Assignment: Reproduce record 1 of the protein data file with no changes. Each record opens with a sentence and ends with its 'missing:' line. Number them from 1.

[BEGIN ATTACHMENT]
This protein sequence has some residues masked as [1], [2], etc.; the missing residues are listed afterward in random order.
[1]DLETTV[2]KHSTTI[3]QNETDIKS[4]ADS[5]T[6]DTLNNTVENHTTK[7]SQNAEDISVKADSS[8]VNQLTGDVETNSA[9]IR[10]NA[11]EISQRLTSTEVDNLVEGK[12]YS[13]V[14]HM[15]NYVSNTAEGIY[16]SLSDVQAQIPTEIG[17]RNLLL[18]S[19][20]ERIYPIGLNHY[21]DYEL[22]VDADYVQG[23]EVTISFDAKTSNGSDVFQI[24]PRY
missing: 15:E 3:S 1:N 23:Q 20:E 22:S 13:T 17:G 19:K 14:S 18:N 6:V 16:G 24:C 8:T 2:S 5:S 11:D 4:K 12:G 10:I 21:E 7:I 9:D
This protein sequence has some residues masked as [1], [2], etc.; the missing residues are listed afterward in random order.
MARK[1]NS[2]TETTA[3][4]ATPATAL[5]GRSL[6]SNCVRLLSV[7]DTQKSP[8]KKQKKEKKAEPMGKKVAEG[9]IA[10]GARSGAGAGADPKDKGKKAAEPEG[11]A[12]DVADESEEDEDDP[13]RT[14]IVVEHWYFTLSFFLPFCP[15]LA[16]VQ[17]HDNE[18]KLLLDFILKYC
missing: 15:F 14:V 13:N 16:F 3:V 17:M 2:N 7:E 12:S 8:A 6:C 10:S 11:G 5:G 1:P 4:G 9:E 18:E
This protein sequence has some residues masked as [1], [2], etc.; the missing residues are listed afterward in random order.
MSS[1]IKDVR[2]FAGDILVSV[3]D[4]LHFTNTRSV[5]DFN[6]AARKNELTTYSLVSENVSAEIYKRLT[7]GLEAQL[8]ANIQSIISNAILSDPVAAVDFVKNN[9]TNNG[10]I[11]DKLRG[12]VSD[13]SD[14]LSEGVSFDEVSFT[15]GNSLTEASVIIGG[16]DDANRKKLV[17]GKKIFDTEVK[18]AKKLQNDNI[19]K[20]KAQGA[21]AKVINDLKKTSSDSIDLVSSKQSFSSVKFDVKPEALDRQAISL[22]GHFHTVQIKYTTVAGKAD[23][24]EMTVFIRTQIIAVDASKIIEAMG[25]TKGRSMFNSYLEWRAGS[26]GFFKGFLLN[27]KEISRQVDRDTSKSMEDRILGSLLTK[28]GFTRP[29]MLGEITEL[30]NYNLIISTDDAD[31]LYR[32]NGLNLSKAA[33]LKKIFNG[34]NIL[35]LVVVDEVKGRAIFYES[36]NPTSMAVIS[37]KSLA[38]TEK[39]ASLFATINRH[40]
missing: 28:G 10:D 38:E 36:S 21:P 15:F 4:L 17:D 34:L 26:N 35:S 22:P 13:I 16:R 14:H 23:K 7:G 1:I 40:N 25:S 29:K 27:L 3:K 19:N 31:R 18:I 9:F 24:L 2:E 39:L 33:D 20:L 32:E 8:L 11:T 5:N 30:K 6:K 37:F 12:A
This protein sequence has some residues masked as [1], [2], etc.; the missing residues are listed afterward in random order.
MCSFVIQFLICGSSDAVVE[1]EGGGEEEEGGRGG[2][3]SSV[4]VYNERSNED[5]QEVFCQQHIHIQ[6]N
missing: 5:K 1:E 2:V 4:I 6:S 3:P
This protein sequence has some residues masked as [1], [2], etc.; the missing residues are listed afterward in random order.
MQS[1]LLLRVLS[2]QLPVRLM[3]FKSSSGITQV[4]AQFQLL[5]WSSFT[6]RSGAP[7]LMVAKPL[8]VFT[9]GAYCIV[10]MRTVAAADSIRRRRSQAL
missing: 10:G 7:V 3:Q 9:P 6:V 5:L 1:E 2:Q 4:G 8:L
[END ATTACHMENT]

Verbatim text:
This protein sequence has some residues masked as [1], [2], etc.; the missing residues are listed afterward in random order.
[1]DLETTV[2]KHSTTI[3]QNETDIKS[4]ADS[5]T[6]DTLNNTVENHTTK[7]SQNAEDISVKADSS[8]VNQLTGDVETNSA[9]IR[10]NA[11]EISQRLTSTEVDNLVEGK[12]YS[13]V[14]HM[15]NYVSNTAEGIY[16]SLSDVQAQIPTEIG[17]RNLLL[18]S[19][20]ERIYPIGLNHY[21]DYEL[22]VDADYVQG[23]EVTISFDAKTSNGSDVFQI[24]PRY
missing: 15:E 3:S 1:N 23:Q 20:E 22:S 13:T 17:G 19:K 14:S 18:N 6:V 16:G 24:C 8:T 2:S 5:S 11:D 4:K 12:G 10:I 21:E 7:I 9:D